Mountbatten was home-schooled for the first ten years of his life: he was then sent to Lockers Park School in Hertfordshire[3] and on to the Royal Naval College, Osborne in May 1913.[4] In childhood he visited the Imperial Court of Russia at St Petersburg and became intimate with the doomed Russian Imperial Family, harbouring romantic feelings towards Grand Duchess Maria Nikolaevna, whose photograph he kept at his bedside for the rest of his life.[5]

In 1914, because of the growing anti-German sentiments that swept across Europe during the first few months of World War I, Prince Louis of Battenberg was removed from his position as First Sea Lord and publicly humiliated by King George V and First Lord of the Admiralty Winston Churchill. Though both men professed 'sadness' at having to do this, private conversations and letters show them both perfectly happy to sacrifice their "blue-eyed German".[6]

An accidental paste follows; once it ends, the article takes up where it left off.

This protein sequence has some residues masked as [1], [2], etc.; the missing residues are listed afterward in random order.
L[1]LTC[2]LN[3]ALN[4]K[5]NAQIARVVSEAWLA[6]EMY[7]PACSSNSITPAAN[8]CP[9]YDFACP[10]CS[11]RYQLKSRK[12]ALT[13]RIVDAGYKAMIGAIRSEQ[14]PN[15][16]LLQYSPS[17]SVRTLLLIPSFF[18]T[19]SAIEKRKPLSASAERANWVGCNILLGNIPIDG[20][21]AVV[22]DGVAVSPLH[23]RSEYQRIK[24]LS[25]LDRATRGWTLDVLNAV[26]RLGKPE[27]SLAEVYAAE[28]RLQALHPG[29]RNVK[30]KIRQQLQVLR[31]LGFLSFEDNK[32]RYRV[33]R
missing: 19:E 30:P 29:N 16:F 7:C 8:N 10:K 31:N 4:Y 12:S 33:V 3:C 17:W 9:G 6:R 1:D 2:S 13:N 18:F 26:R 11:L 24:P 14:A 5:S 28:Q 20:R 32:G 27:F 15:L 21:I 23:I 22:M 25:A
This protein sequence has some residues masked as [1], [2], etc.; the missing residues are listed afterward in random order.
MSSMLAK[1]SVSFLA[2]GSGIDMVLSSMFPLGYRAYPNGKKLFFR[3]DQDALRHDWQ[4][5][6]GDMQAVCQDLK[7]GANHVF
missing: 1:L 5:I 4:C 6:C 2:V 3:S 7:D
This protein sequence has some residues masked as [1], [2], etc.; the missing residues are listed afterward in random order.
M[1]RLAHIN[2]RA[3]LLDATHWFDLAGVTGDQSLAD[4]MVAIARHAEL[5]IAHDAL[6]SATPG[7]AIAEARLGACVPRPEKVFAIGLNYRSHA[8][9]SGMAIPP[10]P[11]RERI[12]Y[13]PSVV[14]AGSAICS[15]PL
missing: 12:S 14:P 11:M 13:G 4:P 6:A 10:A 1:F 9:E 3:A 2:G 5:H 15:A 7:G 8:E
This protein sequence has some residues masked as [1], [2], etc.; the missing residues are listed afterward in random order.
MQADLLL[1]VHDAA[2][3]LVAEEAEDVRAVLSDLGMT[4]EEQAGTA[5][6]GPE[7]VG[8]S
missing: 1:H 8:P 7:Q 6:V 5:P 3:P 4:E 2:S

Early career

Mountbatten was posted as midshipman to the battlecruiser HMS Lion in July 1916 and, after seeing action in August 1916, transferred to the battleship HMS Queen Elizabeth during the closing phases of the First World War.[4] In June 1917, when the Royal Family stopped using their German names and titles and adopted the more British-sounding "Windsor": Prince Louis of Battenberg became Louis Mountbatten, and was created Marquess of Milford Haven. His second son acquired the courtesy title Lord Louis Mountbatten and was known as Lord Louis until he was created a peer in 1946.[7]